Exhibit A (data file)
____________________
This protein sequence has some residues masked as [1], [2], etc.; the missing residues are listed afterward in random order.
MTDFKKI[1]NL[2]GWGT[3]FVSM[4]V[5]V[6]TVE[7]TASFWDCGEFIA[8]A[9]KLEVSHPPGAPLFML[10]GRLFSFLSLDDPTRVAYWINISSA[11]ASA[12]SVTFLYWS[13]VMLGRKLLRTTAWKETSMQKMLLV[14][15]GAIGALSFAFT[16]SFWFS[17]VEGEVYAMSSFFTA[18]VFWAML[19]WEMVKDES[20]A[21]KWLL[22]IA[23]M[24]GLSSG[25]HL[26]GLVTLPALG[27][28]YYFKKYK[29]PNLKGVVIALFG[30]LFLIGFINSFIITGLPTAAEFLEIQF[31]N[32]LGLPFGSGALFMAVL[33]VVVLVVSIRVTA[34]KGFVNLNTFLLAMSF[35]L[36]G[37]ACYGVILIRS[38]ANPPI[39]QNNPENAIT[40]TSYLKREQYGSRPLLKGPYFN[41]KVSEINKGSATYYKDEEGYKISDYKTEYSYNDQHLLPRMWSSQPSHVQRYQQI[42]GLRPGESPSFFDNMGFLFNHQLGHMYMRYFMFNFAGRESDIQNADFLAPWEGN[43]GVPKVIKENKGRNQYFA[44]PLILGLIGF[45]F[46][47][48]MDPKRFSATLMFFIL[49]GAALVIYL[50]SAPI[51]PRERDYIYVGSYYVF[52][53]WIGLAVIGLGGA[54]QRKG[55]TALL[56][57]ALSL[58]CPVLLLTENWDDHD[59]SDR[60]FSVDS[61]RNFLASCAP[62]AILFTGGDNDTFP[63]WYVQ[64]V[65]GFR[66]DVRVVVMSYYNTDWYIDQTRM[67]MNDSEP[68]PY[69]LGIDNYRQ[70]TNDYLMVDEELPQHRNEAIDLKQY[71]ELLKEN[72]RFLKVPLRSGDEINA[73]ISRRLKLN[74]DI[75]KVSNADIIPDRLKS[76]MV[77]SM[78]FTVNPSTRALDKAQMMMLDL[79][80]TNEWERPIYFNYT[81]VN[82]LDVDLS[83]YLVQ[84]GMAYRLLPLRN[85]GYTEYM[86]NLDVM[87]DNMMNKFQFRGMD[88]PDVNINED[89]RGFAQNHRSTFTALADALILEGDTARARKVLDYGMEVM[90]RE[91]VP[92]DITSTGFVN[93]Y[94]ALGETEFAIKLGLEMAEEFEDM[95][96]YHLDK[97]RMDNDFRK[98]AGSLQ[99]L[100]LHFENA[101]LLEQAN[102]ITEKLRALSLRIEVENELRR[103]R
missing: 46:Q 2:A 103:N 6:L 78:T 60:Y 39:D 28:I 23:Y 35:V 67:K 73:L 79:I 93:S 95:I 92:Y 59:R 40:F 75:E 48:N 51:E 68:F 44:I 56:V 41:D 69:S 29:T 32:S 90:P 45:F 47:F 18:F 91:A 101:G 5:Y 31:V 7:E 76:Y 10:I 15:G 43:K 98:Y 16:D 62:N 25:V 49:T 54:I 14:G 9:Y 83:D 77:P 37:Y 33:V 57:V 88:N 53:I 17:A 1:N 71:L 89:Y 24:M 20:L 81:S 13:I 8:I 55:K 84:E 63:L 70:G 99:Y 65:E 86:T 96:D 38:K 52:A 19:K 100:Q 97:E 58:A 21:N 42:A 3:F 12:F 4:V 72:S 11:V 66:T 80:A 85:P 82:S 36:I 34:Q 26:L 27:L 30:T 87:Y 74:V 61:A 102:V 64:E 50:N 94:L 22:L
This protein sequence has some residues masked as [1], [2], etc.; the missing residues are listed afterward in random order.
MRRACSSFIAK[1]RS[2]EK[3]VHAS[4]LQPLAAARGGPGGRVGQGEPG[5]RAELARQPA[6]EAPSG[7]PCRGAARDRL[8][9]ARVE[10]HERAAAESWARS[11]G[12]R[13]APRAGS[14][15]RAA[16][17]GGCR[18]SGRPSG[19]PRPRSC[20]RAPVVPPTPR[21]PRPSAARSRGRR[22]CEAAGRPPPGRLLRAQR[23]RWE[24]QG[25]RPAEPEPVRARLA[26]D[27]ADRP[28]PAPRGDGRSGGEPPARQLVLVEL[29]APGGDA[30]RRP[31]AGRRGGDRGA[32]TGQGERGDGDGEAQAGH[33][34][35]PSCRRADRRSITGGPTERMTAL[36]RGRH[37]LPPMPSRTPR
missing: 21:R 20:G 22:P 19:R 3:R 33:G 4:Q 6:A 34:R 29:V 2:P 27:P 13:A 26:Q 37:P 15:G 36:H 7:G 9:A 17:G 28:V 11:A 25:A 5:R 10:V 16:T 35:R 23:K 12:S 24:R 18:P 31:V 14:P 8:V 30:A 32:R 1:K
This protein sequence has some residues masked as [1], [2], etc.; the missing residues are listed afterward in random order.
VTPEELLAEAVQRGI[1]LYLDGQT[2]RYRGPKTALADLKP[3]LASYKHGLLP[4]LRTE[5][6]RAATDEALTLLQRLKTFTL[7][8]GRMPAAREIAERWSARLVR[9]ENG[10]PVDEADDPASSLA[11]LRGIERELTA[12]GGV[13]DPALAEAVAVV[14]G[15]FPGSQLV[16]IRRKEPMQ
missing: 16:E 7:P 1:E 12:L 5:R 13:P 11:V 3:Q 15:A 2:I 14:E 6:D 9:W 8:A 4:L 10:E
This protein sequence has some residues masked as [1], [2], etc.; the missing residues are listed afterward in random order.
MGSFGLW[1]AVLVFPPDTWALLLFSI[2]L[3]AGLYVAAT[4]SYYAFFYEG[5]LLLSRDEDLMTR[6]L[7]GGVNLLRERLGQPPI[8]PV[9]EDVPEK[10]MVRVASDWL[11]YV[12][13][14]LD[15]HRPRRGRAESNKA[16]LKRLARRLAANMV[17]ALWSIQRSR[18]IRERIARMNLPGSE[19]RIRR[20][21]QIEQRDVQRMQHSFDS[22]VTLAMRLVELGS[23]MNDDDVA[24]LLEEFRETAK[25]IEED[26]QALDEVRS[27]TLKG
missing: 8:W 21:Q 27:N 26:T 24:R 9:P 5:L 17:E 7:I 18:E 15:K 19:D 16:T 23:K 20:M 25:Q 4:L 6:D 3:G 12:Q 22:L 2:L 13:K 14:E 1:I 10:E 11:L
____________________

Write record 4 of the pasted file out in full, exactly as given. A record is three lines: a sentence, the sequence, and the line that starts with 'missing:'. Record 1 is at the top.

This protein sequence has some residues masked as [1], [2], etc.; the missing residues are listed afterward in random order.
MGSFGLW[1]AVLVFPPDTWALLLFSI[2]L[3]AGLYVAAT[4]SYYAFFYEG[5]LLLSRDEDLMTR[6]L[7]GGVNLLRERLGQPPI[8]PV[9]EDVPEK[10]MVRVASDWL[11]YV[12][13][14]LD[15]HRPRRGRAESNKA[16]LKRLARRLAANMV[17]ALWSIQRSR[18]IRERIARMNLPGSE[19]RIRR[20][21]QIEQRDVQRMQHSFDS[22]VTLAMRLVELGS[23]MNDDDVA[24]LLEEFRETAK[25]IEED[26]QALDEVRS[27]TLKG
missing: 8:W 21:Q 27:N 26:T 24:R 9:P 5:L 17:E 7:I 18:E 15:K 19:D 16:T 23:K 20:M 25:Q 4:L 6:D 3:G 12:Q 22:L 2:L 13:K 14:E 1:I 10:E 11:L